Gabapentin is GABA (gamma-amino butyric acid) analogue. The drug was used primarily to treat epilepsy, but current usage includes pain management and treatment of major depressive disorder. This medication is also used in combination with intravenous flumazenil in Prometa Treatment Protocol for alcohol, cocaine or methamphetamines addiction. Additionally, gabapentin may also ease withdrawal symptoms in patients dependent on benzodiazepines or some opioid painkillers such as heroin, morphine or oxycodone.
This medication may be found in capsules, containing 100, 300 or 400mg of active ingredient gabapentin and some corn starch, talc, gelatin, iron oxide and titanium dioxide. This drug is normally prescribed to be used orally with or without some food. Reduction, discontinuation or substitution of gabapentin must be done gradually and it takes at least one week for the patient to get used to that. In some cases, this period may be prolonged and your doctor should recommend appropriate amount of time.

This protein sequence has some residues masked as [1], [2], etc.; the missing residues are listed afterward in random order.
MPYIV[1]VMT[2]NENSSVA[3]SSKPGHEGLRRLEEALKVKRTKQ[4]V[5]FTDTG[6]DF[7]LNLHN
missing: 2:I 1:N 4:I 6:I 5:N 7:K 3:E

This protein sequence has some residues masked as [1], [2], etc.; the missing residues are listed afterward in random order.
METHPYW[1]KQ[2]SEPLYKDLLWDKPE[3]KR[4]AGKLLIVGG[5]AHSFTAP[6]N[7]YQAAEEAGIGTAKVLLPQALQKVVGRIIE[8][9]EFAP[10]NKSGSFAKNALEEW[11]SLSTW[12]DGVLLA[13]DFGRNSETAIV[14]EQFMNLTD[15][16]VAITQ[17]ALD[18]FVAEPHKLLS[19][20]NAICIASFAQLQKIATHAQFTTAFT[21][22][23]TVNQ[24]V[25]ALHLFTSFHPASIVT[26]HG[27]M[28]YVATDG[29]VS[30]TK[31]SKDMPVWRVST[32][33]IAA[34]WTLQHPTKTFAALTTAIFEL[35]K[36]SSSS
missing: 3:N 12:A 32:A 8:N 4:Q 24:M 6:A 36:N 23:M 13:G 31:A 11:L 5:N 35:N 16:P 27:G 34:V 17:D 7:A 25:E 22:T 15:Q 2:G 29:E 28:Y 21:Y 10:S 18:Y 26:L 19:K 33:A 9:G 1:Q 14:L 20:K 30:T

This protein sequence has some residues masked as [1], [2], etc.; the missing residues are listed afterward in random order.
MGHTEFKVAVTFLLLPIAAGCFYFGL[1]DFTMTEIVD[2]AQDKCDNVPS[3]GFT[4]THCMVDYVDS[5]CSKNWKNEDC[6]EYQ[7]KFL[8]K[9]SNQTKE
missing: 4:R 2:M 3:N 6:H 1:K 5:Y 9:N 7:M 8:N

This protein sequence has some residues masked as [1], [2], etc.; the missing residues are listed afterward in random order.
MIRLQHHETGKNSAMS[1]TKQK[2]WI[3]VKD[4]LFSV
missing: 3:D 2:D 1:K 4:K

Gabapentin is used to treat postherpetic neuralgia. Initial dose is usually 300mg the first day of the treatment, then 600mg on the second day and 900mg the third day. Patients may also need more gabapentin for the pain, so the dose might be increased up to 1.800mg per day. Doses greater than 1.800mg a day have not been proven to work better.
This medication may also be used in patients older than 3 years of age for treatment of epilepsy. Children from 3 to 12 years should use 10 to 15mg/kg/day in 3 doses for about 3 days. For small kids, age 3 to 4, gabapentin effective dose was proven to be about 40mg/kg/day (divided in 3 doses), while patients older than 5 years of age can be prescribed 25 to 35mg/kg/day. In patients older than 12 years, effective dose of gabapentin is in the range from 900 to 1.800mg per day, given three times a day. Some patients may even be prescribed up to 3.600mg/day for a short period of time.Abuse and Dependence on GabapentinSo far, no studies on humans have been researching the abuse and dependence potential of this drug.
Studies on mice and rats have shown lethal potential of gabapentin in doses of 8.000mg/kg. Animals have experienced breathing problems, ptosis, sedation, excitation or hypoactivity and ataxia as consequences of the acute toxicity of the drug.
However, some patients have been reported to overdose gabapentin, using up to 49g of the drug. These patients have suffered from: slurred speech, drowsiness, lethargy, diarrhea and double vision, but they recovered with some medical care. Gabapentin can be removed from the body using hemodialysis, which is especially beneficial for patients suffering from kidney problems.